Two Minute Reviews: Fortune's Fool and The Snow Queen by Mercedes Lackey

Thursday, October 6, 2011

Genre: mythic fiction/fairytale retellings/supernatural fiction, fantasy
Series: The 500 Kingdoms #3
Pages: 368 (Nook edition)
Published: March 2007
Rating: 3.5/5

From the first page, the latest installment of The Five Hundred Kingdoms is retelling/reinvention of several different influences. I found the third novel much more charming than the first and on par with the second. Katya is another female heroine I genuinely like, though she's a difficult character. There is a definite feel to this story akin to that of the classic The Little Mermaid, and elements of Russian folktales that inspired the Disney classic as well as a bit of Greek legend (Sirens/Siren blood) mixed in as well. The author does an admirable job of blending all three source materials into something fresh and fun to read.

I enjoyed this one just as much as One Good Knight and considerably more than The Fairy Godmother. The Tradition has less impact upon the lives of Katya and her family than the previous novels because they are part of the separatist Sea King's underwater Kingdom, but it is still a strong force within the series. I like the distance from the plot-heavy/obvious routes of the Tradition: Fortune's Fool feels less like a retread and more like the retelling it is - similar but spiced with unique developments courtesy of a fresh mind behind the age-old myths. Like the two previous novels, Katya is paired up with a love interest almost instantly, but unlike the first two, she is then separated from him and he must find her and, eventually, free her on his own.  Katya is the most genuinely likeable, if not relatable, female protagonists this far in the series. Likewise for Sasha, her attractive love interest: as he is just as likeable as Peri and Adam, and much more so than Alexander.

My only real complaint is that I do wish that the names for places had been a little more thought-out or just even more original. "Dry Lands", "Nippon", and "Belarus" felt like an easy/unoriginal way out for Lackey to name important locales of the story. A little more disguising of who their real-world Earth counterparts are would do a lot for the atmosphere of the story, since she decided to go with an other-world for the setting of the novel.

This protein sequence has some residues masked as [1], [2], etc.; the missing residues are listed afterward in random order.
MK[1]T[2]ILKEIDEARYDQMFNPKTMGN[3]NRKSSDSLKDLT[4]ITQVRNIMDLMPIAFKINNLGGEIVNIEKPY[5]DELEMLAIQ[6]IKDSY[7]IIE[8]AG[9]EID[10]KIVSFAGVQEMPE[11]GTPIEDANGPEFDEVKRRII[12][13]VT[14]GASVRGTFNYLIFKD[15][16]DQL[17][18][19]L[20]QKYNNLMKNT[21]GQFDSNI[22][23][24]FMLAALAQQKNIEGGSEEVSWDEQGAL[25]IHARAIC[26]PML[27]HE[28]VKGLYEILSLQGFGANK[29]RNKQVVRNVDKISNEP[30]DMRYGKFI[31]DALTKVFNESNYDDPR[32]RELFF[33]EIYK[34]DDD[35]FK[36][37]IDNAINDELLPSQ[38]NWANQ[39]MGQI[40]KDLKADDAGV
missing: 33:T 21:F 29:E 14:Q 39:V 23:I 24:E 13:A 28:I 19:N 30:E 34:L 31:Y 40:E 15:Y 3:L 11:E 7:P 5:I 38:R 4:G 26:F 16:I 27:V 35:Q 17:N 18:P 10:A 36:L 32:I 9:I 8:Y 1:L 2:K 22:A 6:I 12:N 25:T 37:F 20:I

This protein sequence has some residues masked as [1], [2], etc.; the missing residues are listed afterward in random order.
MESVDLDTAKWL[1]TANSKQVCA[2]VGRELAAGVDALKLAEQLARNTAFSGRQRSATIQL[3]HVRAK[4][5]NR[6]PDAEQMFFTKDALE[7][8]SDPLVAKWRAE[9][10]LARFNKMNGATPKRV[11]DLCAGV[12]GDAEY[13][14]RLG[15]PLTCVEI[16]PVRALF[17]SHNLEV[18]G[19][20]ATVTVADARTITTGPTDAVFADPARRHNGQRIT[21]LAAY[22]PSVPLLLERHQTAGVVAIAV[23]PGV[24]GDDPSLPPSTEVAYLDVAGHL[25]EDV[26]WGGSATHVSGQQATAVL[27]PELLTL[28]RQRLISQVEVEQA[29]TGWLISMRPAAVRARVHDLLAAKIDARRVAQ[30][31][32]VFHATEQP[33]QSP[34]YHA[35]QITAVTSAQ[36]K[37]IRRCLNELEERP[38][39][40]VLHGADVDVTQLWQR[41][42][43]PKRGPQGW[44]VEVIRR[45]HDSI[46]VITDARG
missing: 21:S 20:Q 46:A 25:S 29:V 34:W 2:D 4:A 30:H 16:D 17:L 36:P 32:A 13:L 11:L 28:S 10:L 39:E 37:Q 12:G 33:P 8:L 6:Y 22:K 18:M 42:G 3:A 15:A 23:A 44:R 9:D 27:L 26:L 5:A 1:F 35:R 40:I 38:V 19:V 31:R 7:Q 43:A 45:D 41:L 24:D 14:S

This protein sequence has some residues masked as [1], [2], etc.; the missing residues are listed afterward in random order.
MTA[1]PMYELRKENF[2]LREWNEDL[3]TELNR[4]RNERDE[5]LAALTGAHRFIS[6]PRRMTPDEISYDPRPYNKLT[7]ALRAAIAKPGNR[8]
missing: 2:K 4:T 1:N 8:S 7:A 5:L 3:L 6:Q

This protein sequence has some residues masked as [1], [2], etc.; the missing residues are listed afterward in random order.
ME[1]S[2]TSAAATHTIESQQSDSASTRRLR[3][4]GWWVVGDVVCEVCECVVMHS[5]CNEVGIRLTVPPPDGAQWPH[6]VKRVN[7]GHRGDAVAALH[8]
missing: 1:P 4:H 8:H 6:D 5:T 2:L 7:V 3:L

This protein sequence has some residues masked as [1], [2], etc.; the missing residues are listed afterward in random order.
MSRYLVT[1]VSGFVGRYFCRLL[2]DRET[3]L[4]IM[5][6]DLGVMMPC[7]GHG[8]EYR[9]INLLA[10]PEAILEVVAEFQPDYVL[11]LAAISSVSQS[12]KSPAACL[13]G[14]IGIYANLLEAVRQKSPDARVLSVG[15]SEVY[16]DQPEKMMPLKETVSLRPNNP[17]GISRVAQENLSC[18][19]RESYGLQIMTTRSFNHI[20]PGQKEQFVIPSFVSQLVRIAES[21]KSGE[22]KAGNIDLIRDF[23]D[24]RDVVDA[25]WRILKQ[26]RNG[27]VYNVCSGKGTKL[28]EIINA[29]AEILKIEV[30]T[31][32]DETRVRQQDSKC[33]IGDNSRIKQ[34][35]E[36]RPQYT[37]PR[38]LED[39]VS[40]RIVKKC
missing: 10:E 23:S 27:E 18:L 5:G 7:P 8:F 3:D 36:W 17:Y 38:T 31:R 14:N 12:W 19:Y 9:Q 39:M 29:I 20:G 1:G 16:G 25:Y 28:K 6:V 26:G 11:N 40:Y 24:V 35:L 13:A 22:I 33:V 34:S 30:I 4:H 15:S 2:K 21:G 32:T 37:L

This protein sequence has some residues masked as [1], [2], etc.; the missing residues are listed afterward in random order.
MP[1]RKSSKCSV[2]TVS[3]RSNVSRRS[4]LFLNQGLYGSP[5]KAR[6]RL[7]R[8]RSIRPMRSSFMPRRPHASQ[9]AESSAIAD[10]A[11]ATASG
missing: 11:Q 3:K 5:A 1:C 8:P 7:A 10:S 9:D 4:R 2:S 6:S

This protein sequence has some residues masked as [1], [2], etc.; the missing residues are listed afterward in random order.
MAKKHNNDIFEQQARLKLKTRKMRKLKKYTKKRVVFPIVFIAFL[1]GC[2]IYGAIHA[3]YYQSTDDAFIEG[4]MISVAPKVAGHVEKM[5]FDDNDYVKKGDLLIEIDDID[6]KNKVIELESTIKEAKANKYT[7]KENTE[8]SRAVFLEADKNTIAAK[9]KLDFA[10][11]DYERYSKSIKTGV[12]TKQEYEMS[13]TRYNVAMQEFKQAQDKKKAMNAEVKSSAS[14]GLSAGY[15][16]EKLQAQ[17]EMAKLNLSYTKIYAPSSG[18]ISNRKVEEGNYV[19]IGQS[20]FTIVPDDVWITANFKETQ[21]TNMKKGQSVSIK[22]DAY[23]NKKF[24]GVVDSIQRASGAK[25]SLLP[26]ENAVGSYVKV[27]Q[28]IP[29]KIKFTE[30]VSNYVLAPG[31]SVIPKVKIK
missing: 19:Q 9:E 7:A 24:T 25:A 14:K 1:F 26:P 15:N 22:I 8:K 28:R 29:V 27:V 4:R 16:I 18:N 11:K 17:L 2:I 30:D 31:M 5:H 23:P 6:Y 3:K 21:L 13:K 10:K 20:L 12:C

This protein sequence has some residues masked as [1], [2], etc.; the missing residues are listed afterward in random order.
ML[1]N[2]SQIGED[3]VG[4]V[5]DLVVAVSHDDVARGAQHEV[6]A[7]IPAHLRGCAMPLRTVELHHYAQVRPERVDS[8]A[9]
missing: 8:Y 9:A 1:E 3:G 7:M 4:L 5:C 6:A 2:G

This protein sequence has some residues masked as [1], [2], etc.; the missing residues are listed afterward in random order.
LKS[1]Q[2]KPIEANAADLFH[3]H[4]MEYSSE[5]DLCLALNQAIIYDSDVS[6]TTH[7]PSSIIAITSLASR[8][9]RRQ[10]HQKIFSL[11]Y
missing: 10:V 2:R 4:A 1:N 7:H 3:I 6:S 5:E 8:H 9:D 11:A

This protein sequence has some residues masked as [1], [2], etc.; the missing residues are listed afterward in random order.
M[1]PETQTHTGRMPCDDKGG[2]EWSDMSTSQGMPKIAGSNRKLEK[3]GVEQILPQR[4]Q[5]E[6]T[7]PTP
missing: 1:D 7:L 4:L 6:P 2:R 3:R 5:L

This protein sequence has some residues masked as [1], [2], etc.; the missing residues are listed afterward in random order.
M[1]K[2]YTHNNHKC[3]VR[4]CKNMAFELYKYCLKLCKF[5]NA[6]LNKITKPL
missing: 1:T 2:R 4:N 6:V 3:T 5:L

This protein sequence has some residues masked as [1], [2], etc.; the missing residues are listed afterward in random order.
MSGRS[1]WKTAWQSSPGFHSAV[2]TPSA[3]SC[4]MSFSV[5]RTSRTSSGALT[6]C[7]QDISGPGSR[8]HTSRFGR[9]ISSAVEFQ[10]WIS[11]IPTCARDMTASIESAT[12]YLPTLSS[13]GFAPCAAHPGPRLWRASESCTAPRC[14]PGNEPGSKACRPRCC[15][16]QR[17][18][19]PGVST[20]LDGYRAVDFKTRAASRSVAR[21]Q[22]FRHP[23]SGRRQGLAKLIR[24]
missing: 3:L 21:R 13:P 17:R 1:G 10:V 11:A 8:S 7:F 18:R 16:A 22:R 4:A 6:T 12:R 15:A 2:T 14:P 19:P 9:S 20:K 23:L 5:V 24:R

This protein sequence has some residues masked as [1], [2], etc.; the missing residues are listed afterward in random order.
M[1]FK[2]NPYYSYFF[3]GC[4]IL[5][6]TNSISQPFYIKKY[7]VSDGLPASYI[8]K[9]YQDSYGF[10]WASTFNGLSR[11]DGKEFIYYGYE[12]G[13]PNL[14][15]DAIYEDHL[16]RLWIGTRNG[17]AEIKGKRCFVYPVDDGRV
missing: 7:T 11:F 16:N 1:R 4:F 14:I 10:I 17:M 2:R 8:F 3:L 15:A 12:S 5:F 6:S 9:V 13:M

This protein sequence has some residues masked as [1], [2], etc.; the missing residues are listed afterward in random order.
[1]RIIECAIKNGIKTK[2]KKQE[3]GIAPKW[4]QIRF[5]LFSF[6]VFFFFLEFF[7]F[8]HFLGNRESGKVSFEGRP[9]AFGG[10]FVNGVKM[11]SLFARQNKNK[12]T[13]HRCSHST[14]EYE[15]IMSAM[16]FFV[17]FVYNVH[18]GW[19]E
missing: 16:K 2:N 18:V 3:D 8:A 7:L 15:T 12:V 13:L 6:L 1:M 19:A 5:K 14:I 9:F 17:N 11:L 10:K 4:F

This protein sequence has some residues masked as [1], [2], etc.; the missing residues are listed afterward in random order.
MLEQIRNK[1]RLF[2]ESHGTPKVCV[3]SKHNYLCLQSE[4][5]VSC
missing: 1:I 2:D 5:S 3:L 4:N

Genre: mythic fiction/fairytale retellings/supernatural fiction, fantasy
Series: The 500 Kingdoms #4
Pages: 384 (Nook edition)
Published: June 2008
Rating: 3/5

Similar to the formula in the first book of the Five Hundred Kingdoms, the main character in the fourth of the series is a Godmother named Aleksia or the Ice Fairy/Snow Queen of Ever-Winter. Also like Elena, she was a failed Traditional story twice, hers being that of the Snow White/Rose Red and the murderously jealous sister that covets a twin's husband. I liked the similarities and differences to the earlier heroine: Aleksia was an interesting comparison to her more warm-hearted (forgive me, I cannot resist) Godmothers. Sadly, besides unraveling the mysteries of just which two Traditional paths she had failed, I found Aleksia a hard character to relate to - as I am sure was supposed to be the case - she's the Snow Queen. I only wish she would have defrosted either earlier, or privately. I simply couldn't empathize enough to more than merely like her.

I have enjoyed this series so far, and this latest effort was no exception. The characters were interesting and vivid, as well as fresh and engaging. The instant coupling up that the previous books had wasn't the same for Aleksia, which I though was an improvement. She developed as her own character, rather than an part of a dependent pair. While some readers may have wished for more romance in this novel, as it is notable pared down from the first three on the romantical front, I found the change of pace refreshing. I enjoy a good sex scene, don't doubt me there, but I also enjoyed reading a character who didn't feel as if every urge needed to be satisfied carnally.

There were no major problems with this book for me. The pacing felt a bit off in the beginning fifty pages or so (quite slow, and a bit of an infodump initially), and the editing could surely use some work. However, both of those are minor complaints in the larger view of a detailed, fun, fast read. I also have to note that I have found Ms. Lackey's male protagonists in this series have vastly improved in characterization, personality, depth and charm since the first book, as well. I can actually believe the romance, sex, etc. between the characters rather than viewing them as sheer spectacle. 

Side note: this is a very inexpensive - and fun! - read for those with ereaders. Fortune's Fool is currently only $5.04 on B&N and $4.85 Amazon. The Ice Queen is only $5.76 on B&N and Amazon. There are also two more books in the series: The Sleeping Beauty and Beauty and the Werewolf. If you enjoy fairy-tales with a twist, or re-tellings of old favorites with a flair, I recommend this series for a fast fix.

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